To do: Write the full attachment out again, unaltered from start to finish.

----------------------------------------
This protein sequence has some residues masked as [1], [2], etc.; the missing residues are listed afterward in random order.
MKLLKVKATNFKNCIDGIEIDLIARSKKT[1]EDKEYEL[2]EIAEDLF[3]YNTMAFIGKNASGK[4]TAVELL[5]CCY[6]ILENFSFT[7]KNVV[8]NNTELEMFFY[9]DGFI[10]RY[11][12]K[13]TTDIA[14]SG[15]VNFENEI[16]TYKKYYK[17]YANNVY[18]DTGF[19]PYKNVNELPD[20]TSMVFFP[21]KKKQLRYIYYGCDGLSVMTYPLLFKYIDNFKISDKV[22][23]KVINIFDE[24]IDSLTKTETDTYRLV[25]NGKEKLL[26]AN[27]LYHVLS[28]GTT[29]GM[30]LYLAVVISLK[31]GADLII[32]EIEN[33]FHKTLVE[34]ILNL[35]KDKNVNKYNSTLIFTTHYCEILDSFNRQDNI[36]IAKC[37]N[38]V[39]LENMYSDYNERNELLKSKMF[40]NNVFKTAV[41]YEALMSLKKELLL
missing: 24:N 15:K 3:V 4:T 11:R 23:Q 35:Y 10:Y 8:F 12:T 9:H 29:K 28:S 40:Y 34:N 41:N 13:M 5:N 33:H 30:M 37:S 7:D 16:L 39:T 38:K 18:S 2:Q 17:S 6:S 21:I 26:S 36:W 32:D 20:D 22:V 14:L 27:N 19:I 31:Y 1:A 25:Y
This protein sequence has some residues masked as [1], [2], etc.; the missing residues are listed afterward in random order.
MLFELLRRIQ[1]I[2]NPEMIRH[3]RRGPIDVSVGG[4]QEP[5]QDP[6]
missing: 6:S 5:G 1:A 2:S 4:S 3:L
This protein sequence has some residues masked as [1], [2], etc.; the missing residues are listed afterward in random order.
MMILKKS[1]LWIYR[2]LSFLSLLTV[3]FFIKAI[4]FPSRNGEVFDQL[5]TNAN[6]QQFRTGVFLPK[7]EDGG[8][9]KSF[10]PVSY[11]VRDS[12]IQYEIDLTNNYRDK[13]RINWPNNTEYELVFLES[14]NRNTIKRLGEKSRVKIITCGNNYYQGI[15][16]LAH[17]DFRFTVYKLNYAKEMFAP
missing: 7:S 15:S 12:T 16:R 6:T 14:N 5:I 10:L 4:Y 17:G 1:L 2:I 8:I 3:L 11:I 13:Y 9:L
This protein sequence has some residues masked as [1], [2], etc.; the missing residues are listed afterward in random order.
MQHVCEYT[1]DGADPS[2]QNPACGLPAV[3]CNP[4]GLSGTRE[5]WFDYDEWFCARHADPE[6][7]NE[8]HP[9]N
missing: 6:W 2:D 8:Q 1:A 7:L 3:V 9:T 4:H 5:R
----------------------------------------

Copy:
This protein sequence has some residues masked as [1], [2], etc.; the missing residues are listed afterward in random order.
MKLLKVKATNFKNCIDGIEIDLIARSKKT[1]EDKEYEL[2]EIAEDLF[3]YNTMAFIGKNASGK[4]TAVELL[5]CCY[6]ILENFSFT[7]KNVV[8]NNTELEMFFY[9]DGFI[10]RY[11][12]K[13]TTDIA[14]SG[15]VNFENEI[16]TYKKYYK[17]YANNVY[18]DTGF[19]PYKNVNELPD[20]TSMVFFP[21]KKKQLRYIYYGCDGLSVMTYPLLFKYIDNFKISDKV[22][23]KVINIFDE[24]IDSLTKTETDTYRLV[25]NGKEKLL[26]AN[27]LYHVLS[28]GTT[29]GM[30]LYLAVVISLK[31]GADLII[32]EIEN[33]FHKTLVE[34]ILNL[35]KDKNVNKYNSTLIFTTHYCEILDSFNRQDNI[36]IAKC[37]N[38]V[39]LENMYSDYNERNELLKSKMF[40]NNVFKTAV[41]YEALMSLKKELLL
missing: 24:N 15:K 3:V 4:T 11:R 23:Q 35:Y 10:Y 8:F 12:T 9:H 29:K 28:S 40:Y 34:N 41:N 13:M 5:N 33:H 30:M 37:S 7:D 16:L 39:T 38:K 18:S 2:Q 17:S 6:S 21:I 26:S 36:W 32:D 20:D 22:V 14:L 27:N 19:I 31:Y 1:A 25:Y
This protein sequence has some residues masked as [1], [2], etc.; the missing residues are listed afterward in random order.
MLFELLRRIQ[1]I[2]NPEMIRH[3]RRGPIDVSVGG[4]QEP[5]QDP[6]
missing: 6:S 5:G 1:A 2:S 4:S 3:L
This protein sequence has some residues masked as [1], [2], etc.; the missing residues are listed afterward in random order.
MMILKKS[1]LWIYR[2]LSFLSLLTV[3]FFIKAI[4]FPSRNGEVFDQL[5]TNAN[6]QQFRTGVFLPK[7]EDGG[8][9]KSF[10]PVSY[11]VRDS[12]IQYEIDLTNNYRDK[13]RINWPNNTEYELVFLES[14]NRNTIKRLGEKSRVKIITCGNNYYQGI[15][16]LAH[17]DFRFTVYKLNYAKEMFAP
missing: 7:S 15:S 12:T 16:R 6:T 14:N 5:I 10:L 4:Y 17:G 1:L 2:I 8:I 3:L 11:I 13:Y 9:L
This protein sequence has some residues masked as [1], [2], etc.; the missing residues are listed afterward in random order.
MQHVCEYT[1]DGADPS[2]QNPACGLPAV[3]CNP[4]GLSGTRE[5]WFDYDEWFCARHADPE[6][7]NE[8]HP[9]N
missing: 6:W 2:D 8:Q 1:A 7:L 3:V 9:T 4:H 5:R